Key green heat scheme closes - and what comes next

Philippa Pickford

Philippa Pickford

Director of E-Serve
1st April 2021
Areas covered:
Electricity
Gas
Biogas production image

The Non-Domestic Renewable Heat Incentive (NDRHI) scheme, which Ofgem administers on behalf of government, was the first scheme of its kind in the world to support renewable heat generation when it launched in November 2011. Almost ten years on and having provided enough renewable heat for everyone in the UK1 to take 1752 hot baths, the NDRHI scheme has now closed to new applicants. It has played a key role in helping to begin the challenging process of decarbonising heat generation, which is necessary for the UK to hit the net zero climate target by 2050. We are now working with government on the development of two new green heat schemes which will build on the NDRHI scheme’s progress.

What the scheme has achieved

The NDRHI scheme provides subsidies to renewable heating systems such as biomass boilers, heat pumps, geothermal and solar thermal installations, and also subsidises biogas produced for heat generation.

Focusing on commercial properties, such as manufacturing facilities, the scheme has provided businesses across Great Britain with an opportunity to reduce their environmental impact. Farmers have also joined the scheme and are using farm wastes to produce biogas, an excellent example of sustainable business solutions made accessible by the NDRHI scheme.

The deployment of a range of low carbon heating technologies across the scheme has helped diversify Great Britain’s heating supply away from fossil fuel-led systems, such as gas boilers, helping to improve the performance of existing and emerging technologies, support growing supply chains and bring down costs.

Without subsidies it’s unlikely that biomass boilers and biogas production, for example, would be as common as they are today, due to the previously stark price difference between low carbon and conventional heating systems. The NDRHI incentivised cost-effective solutions, which in turn will improve operational efficiencies.

The NDRHI scheme has also contributed to significant carbon saving and supported the UK’s approach to tackling climate change.

In total the scheme has supported the roll out of 20,8613 renewable heating systems across Great Britain and so far, subsidised 58.3 TWht4 of renewable heat, enough energy for everyone in the UK to take 175 hot baths.

What our participants need to know

Ofgem has worked closely alongside government throughout the scheme to ensure that NDRHI regulations and changes have been implemented robustly.

For those who are active in the scheme, the journey doesn’t stop here. With scheme support lasting up to 20 years, participants must continue to meet their ongoing obligations to receive support payments, which are based on renewable heat output (kWht).

Ofgem will continue to monitor compliance and participants are advised to retain all documentation for the duration of the scheme.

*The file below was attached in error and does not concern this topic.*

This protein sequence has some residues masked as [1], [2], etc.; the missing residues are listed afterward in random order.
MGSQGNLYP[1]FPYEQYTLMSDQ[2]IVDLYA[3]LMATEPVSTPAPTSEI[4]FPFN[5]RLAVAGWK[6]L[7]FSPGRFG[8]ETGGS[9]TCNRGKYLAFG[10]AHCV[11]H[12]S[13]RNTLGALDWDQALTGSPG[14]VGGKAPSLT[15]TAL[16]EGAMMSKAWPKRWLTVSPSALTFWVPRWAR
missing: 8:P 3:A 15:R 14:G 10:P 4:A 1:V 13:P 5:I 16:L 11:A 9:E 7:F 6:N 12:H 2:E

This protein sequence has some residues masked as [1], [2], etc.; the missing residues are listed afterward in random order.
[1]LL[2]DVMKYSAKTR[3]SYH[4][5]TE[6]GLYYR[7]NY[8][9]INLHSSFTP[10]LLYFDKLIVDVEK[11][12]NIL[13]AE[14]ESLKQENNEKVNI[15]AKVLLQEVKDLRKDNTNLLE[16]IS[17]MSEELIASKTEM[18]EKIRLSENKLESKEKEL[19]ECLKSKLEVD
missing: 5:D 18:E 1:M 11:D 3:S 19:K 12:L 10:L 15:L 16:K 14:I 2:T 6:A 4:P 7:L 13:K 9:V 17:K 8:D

Ofgem has created an easy guide to NDRHI compliance to ensure obligations across all eligible technologies are understood. Following these guidelines will ensure payments are made on time for the duration of the scheme.

Ofgem is also building a new NDRHI Register which will be available for participants to access next year. This bespoke Register system, which is an online based IT application, will offer participants a much simpler and improved user experience and help them navigate the regulatory requirements of the scheme more efficiently.

The future of low carbon heat

Getting to net zero requires a transformation in how we drive our cars, heat our homes and businesses and generate our electricity.

Ofgem’s goal is to enable this transformation at the lowest cost to consumers.

While the NDRHI scheme has already made a substantial contribution to developing sustainable heat generation, we must go further to drive down emissions from heating our homes and businesses.

As the administrator for a number of environmental programmes on behalf of government, Ofgem is excited to be working with government on the development of two new schemes.

These schemes will support the uptake of low carbon heating systems, such as heat pumps, in homes and increase the proportion of green gas in the grid.

These schemes are:

  • The Green Gas Support Scheme (GGSS): This is intended to increase the proportion of green gas in the grid, decarbonising our gas supply and continuing the transition to net zero. The scheme is expected to launch in Autumn 2021.
  • The Clean Heat Grant: This is expected to help domestic and small commercial properties install primarily heat pumps, and in limited circumstances biomass systems, replacing high carbon fossil fuel heating. The scheme is planned to launch in Spring 2022.

Keep an eye out on our website and social media channels for information about both schemes’ launch later in 2021 and early 2022.

We are currently considering our proposed administration and also intend to consult on arrangements for these new schemes in due course.

We look forward to working with participants in the schemes we administer – now and in future.

As Ofgem promotes the roll out of low carbon heat, our aim is to help ensure it continues to make a positive difference for energy consumers, benefit the wider market and protect the environment.

[1: Based on UK population of 66.65 million]

[2: Based on one bath requiring 5kWh]

[3: As of 1 March 2021]

[4: As of 1 March 2021]